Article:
In 1942, Albert Camus published a philosophical essay titled The Myth of Sisyphus and his novel The Stranger. According to Encyclopaedia Britannica, Camus' essay "contains a sympathetic analysis of contemporary nihilism and touches on the nature of the absurd." These two works, often seen as thematically complementary, are believed to have established his reputation.1
"Camus argues that life is essentially meaningless, although humans continue to try to impose order on existence and to look for answers to unanswerable questions. Camus uses the Greek legend of Sisyphus, who is condemned by the gods for eternity to repeatedly roll a boulder up a hill only to have it roll down again once he got it to the top, as a metaphor for the individual’s persistent struggle against the essential absurdity of life."
In 2020, it's easy to fall into the trap of mindlessly repeating the same routine over and over again. Every once in a while, we need to stop and reflect; To meditate on whether what we’re doing makes sense and find out how to get out of the loop to spend time doing what gives us joy. I believe there’s no need to constantly measure productivity—some of what we do should just be play. That's exactly what, as I understand, happens in the Greek myth of Sisyphus, in which a man is condemned to repeat a useless task day after day. How far is our daily loop of work from this punishment? There's more work after today's tasks. The ball repeatedly rolls down as we near the top.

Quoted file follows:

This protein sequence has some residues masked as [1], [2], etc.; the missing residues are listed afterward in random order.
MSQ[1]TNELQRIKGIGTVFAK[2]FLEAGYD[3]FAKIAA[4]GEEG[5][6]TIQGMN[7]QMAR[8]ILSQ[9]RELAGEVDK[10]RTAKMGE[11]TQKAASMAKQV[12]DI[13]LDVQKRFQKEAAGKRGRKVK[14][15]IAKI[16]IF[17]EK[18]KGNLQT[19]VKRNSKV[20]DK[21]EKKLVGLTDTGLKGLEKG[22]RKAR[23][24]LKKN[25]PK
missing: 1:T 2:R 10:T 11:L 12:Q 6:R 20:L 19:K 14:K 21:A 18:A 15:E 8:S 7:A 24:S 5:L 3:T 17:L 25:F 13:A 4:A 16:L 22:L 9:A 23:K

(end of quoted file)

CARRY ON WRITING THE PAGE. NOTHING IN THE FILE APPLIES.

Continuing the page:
"According to Camus, the first step an individual must take is to accept the fact of this absurdity. If, as for Sisyphus, suicide is not a possible response, the only alternative is to rebel by rejoicing in the act of rolling the boulder up the hill. Camus further argues that with the joyful acceptance of the struggle against defeat, the individual gains definition and identity."1
In Cal Newport's words, "the key to thriving in our high-tech world […] is to spend much less time using technology." But regardless of how much technology is available to us, we struggle to spend less time in front of our screens, constantly exploring new life hacks in search of the elusive perfect life.
Last year, Daniel Natoli and yours truly worked together on Sisyphus, a short film produced by Getting Simple and Peripheria Films based on the Greek myth and Albert Camus' essay that attempts to portray our repetitive days running around, hunted by a sense of urgency.
It's been a pleasure to work with Daniel Natoli, Marina Diaz Garcia, and Pablo de la Ossa and I hope we'll bring you other works in the near future. I invite you to keep an eye on the work of Peripheria Films.
You can now watch the short film online and listen to a podcast interview with its director—Daniel Natoli—on his experience making the film.
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